Travelling from “characters” in God Save the King to those in A Forbidden Crown, we find a wealth of new material. I have written in other posts about Caroline of Brunswick’s eccentricity; I literally cannot count the sources I have found from contemporaries swearing she was mad. Even her mother broke down in tears before Queen Charlotte and asked her to excuse Caroline because she was (tapping her head) “Not quite right in here”. Could the same be said of her sister Augusta, who Friedrich of Wurttemberg was so eager to separate from? It’s also interesting to note some of Caroline’s brothers played a shadowy role in the court of Brunswick because they were “idiots” (18th century term, certainly not mine). But with Caroline we can chart the physical symptoms too. From an early age, she had “cramps, nervous debility and hysteria. All that excites her arouses the disorder”.  Her mother was terrified. Indeed, all the way up to her death she suffered with pains in her stomach, although the symptoms could point towards a cancer that eventually killed her.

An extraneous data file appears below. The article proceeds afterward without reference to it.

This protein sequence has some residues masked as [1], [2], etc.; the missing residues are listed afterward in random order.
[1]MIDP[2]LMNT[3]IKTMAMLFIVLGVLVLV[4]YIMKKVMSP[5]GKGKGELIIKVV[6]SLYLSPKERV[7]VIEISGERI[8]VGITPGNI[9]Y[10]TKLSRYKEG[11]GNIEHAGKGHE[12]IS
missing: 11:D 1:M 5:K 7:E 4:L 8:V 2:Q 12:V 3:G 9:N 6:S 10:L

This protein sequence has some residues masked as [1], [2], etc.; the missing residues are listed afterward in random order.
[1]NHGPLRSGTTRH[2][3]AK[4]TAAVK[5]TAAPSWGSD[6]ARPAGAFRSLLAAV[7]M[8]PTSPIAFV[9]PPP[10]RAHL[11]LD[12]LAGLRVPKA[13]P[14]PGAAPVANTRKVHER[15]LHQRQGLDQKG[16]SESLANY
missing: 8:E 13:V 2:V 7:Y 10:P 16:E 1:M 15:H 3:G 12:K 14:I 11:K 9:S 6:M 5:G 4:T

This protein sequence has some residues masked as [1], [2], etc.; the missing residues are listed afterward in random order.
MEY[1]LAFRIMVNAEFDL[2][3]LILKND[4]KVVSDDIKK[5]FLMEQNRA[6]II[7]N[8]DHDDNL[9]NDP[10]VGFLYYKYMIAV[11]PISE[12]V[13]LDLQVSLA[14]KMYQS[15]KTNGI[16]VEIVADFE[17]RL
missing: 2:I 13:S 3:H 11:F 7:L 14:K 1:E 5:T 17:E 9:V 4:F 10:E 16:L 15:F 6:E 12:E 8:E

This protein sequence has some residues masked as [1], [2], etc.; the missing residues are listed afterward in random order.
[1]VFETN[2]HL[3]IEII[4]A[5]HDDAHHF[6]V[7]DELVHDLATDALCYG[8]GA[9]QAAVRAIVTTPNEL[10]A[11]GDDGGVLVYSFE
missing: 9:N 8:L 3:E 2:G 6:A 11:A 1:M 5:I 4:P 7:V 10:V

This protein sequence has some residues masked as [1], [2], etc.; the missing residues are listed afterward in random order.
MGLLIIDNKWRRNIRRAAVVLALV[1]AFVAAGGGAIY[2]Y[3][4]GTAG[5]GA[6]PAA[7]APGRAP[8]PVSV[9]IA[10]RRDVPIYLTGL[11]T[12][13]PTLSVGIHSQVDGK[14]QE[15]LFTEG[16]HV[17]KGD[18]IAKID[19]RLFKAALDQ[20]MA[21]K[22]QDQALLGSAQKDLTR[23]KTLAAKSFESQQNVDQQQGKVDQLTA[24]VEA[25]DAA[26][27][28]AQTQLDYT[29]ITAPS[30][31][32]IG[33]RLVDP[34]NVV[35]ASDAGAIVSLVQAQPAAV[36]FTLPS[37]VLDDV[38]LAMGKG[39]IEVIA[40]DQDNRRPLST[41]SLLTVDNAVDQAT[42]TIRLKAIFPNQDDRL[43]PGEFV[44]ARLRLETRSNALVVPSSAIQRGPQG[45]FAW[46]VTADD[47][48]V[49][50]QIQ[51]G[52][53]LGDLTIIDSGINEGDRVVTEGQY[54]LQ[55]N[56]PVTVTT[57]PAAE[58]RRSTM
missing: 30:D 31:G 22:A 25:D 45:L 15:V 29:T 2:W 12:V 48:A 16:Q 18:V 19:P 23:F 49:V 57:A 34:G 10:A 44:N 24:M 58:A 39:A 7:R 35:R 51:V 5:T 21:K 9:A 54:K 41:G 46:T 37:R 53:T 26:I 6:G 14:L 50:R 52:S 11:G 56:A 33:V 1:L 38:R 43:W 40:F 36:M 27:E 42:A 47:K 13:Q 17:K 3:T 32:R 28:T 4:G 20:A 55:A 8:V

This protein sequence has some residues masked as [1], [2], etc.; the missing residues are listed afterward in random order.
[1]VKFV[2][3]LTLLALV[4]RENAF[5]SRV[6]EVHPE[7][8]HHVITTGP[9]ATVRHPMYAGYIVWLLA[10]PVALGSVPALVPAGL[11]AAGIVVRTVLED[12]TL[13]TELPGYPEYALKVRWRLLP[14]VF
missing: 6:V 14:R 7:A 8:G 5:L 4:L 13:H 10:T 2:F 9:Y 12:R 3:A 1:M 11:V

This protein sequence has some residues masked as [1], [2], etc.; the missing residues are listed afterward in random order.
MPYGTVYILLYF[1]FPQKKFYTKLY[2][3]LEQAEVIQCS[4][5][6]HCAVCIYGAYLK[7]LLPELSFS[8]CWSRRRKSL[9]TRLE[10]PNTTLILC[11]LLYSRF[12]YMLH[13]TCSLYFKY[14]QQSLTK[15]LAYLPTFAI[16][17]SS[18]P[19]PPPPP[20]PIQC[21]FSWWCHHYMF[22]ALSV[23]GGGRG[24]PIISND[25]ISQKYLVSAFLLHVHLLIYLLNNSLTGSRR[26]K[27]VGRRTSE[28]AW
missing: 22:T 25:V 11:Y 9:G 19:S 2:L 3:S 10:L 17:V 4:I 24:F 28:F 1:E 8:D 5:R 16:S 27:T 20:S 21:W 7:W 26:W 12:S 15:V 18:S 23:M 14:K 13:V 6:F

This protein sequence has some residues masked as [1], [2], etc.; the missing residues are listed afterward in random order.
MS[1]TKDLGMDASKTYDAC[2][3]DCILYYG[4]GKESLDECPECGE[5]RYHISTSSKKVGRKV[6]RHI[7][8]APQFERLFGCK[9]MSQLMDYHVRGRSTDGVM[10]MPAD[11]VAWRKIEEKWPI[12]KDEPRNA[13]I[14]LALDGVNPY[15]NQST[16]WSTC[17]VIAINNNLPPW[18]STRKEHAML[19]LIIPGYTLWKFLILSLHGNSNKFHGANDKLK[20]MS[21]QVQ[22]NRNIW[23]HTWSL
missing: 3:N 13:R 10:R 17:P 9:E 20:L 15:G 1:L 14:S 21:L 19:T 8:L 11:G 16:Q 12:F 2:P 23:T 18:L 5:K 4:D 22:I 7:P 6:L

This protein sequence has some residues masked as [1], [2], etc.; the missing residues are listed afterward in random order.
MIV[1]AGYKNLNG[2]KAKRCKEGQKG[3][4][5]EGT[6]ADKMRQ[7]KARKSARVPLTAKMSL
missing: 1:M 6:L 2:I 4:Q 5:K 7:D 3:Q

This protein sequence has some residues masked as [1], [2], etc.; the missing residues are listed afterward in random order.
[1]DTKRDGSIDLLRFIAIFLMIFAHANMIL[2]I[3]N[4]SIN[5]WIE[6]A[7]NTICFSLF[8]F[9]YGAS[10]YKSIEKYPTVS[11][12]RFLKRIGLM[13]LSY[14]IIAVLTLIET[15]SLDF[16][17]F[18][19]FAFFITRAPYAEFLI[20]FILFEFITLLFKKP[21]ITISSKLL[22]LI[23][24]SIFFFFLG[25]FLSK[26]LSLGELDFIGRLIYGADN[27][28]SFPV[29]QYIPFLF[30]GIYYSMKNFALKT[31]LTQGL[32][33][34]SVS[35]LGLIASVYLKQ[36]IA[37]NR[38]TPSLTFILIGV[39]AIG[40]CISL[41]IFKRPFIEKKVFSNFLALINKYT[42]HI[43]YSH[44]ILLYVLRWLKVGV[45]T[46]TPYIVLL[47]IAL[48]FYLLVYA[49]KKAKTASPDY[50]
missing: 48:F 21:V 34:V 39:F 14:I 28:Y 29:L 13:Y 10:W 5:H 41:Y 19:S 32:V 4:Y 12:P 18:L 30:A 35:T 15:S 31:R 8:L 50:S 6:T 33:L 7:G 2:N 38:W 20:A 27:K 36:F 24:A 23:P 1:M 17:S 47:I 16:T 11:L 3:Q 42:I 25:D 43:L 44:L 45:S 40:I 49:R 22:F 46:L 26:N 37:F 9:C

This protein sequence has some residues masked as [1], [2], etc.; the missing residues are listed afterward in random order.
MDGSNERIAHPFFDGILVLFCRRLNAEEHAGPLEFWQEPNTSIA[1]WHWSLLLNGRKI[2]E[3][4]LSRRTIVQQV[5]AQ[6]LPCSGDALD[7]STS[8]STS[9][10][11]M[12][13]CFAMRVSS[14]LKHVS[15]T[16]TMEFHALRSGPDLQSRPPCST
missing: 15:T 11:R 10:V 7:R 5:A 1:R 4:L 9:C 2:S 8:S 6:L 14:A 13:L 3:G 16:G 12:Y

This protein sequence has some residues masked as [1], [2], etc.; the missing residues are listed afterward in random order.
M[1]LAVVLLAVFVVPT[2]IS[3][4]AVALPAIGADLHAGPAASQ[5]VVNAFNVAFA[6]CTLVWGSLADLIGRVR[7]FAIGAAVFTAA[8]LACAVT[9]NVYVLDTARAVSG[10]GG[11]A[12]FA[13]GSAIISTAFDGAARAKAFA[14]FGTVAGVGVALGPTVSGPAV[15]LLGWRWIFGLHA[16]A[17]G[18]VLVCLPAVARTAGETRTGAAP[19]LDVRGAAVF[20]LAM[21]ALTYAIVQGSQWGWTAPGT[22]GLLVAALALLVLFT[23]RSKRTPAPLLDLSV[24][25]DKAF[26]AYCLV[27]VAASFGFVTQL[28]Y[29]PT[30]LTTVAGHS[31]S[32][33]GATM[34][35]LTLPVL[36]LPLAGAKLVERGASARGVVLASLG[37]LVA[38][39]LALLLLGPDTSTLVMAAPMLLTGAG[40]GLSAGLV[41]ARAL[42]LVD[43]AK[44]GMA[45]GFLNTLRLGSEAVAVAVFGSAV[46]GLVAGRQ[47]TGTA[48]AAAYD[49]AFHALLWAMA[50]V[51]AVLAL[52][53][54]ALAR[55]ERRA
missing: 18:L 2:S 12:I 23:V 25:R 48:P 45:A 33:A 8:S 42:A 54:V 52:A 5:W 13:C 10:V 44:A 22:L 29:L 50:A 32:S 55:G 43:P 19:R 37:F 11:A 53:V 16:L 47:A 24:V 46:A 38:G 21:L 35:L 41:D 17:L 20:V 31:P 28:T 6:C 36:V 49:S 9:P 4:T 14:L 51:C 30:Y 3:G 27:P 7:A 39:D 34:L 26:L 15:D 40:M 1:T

But what of Caroline’s husband, George IV (who I will refer to as Prinny to avoid confusion with his father)? We often laugh at Prinny for behaving like a toddler and mock his severe mood swings. Few people have considered his behaviour in the light of an illness. I find it extremely telling that Prinny was always eager to conceal any illness that befell him (I mean real illness – he was keen for people to know about the ones he staged for attention) for fear of rumours that he suffered with his father’s malady. It’s hard to tell with a flamboyant character like Prinny what is fact and what is fiction. But he certainly had worrying mental symptoms; contemporaries joked that he could tell a story so many times that he actually came to believe it. This has darker undertones than the light Regency banter suggests. Prinny really did believe his fantasies and definitely suffered from acute paranoia. At the first Regency crisis, Prinny turned on his hitherto (and later) adored mother, convinced she was out to poison the government against all her children. When he married Caroline, his suspicions took on farcical proportions. Again, a contemporary declares that “nothing but madness” could explain the way he treated his wife.  Prinny’s physical symptoms are difficult to extract – so many could be caused by the opulent lifestyle he led. All the same, he was addicted to opium in later life and repeatedly bled himself – he even had a special lancet secreted for the purpose when the doctors refused to cut him.